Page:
Thursday, September 16, 2010

Where do I even begin…?

Nothing is more daunting to a writer than a blank page. But before you start writing, you need to know what you want to write about. So I was thinking about how I conceptualize my stories.

Most of the time I work in this order: character, setting, plot, theme. I should mention, however, that these are not entirely discrete units. The act of creation is actually very messy.

I start with character because it provides the most points of interest to me. Character, as I think of it, implies a lot of the other points. If I contemplate a dragonslayer who wants to retire and become a ballerina, for example, what does that tell me about setting, plot, and theme?

Well, to start with, we have a setting that has both dragons and ballet. Dragon stories are often set in medieval times, but ballet began sometime in the Renaissance, giving me some interesting dissonance to work with.

For plot, I immediately begin looking for conflicts to my characters stated goal. What are the impediments to retiring from a dangerous and necessary job? What are the challenges in convincing people to accept someone as a dancer?

I usually discover thematic elements as I work. It feels a little like uncovering what was already there. In this case, I suspect I’d be exploring questions of identity and the freedom to choose what to do with one’s life.  Possibly contrast the values of violence and art and parallel the discipline required to do either well.

Your mileage may vary. Perhaps contemplating what the world of dance might be like in a setting with dragons would be your starting inspiration. Or perhaps you have a theme you want to explore.

Writing, like most arts, is judged on the finished product, rather than the process. So whatever works to start your story.  Just be sure you do actually start.

Thursday, September 9, 2010

A Few Practical Concerns

My computer’s power supply fried itself. It was nice and dramatic – there were sparks and smoke. It’s in the shop and I don’t yet know if I still have that D&D-style movie script that I started last April.

So today’s lesson is create back-ups.  Back things up on disk, or on servers, or network them to other computers. The hard drive is not enough.

More of a practical lesson, I admit, than my usual ruminations. But clearly one worth mentioning. Something I did regularly when I was working, but obviously I got complacent at home.

On another practical note, it looks like I will be returning to the  daily grind of regular employment. This may impact the scheduling of my blog posts, but I promise to work something out.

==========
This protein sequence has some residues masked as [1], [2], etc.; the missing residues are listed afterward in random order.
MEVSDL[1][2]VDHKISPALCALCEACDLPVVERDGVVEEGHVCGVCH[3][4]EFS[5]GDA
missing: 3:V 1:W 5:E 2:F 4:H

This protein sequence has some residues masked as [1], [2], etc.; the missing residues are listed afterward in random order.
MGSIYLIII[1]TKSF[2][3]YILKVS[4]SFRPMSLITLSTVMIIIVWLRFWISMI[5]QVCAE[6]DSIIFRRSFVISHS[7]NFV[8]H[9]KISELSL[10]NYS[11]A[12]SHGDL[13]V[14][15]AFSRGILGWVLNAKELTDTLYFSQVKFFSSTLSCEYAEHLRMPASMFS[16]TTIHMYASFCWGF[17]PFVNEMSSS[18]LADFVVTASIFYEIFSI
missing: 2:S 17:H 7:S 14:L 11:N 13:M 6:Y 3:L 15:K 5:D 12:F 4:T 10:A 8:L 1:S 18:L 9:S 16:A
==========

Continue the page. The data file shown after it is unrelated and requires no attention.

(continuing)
As with the hard drive, we’ll know more next week.

Wish me luck!

Thursday, September 2, 2010

Taming Ideas

I’ve been to a lot of writing conventions and read a number of books on writing. One question that always seems to come up eventually is – Where do you get your ideas?

And usually the answer is a bit sarcastic. Writers claim to get their ideas from inside cereal boxes or from a certain post office box in Schenectady. The reason for the sarcasm is because it’s the wrong question. (And, I suspect, because there isn’t an answer. Does anyone really know how our minds work?)

The right question, they’ll happily tell you, is what do you do with your ideas? The work comes in taking an idea and turning it into a story.

I have lots of ideas. Everyone does. I may have ideas about water-breathing people helping clean up a flooded city, or two clever librarians meeting and falling in love, or a quaint little post-apocalyptic coffee shop – but what do I need to sell any of these ideas to a reader?

I need these ideas, and the world’s they suggest, to to be explored by characters. Good characters with motivations and conflicts. And there should probably be a plot or two involving the characters dealing with the conflicts.

Think of a fictional character that you like. Captain Kirk, Indiana Jones, Sam Seaborn, Superman, George Smiley, Gregory House, Captain Ahab, King Lear, The Little Mermaid, Gilgamesh, Silver John, Doc Savage, anybody. You could easily write an interesting paragraph, maybe two, describing the qualities of your chosen character.

But I doubt anyone who read that paragraph would ask for more. We remember these heroes because of their stories. So I guess the real question is: How do you craft your stories?

And that, at least, we can discuss sensibly.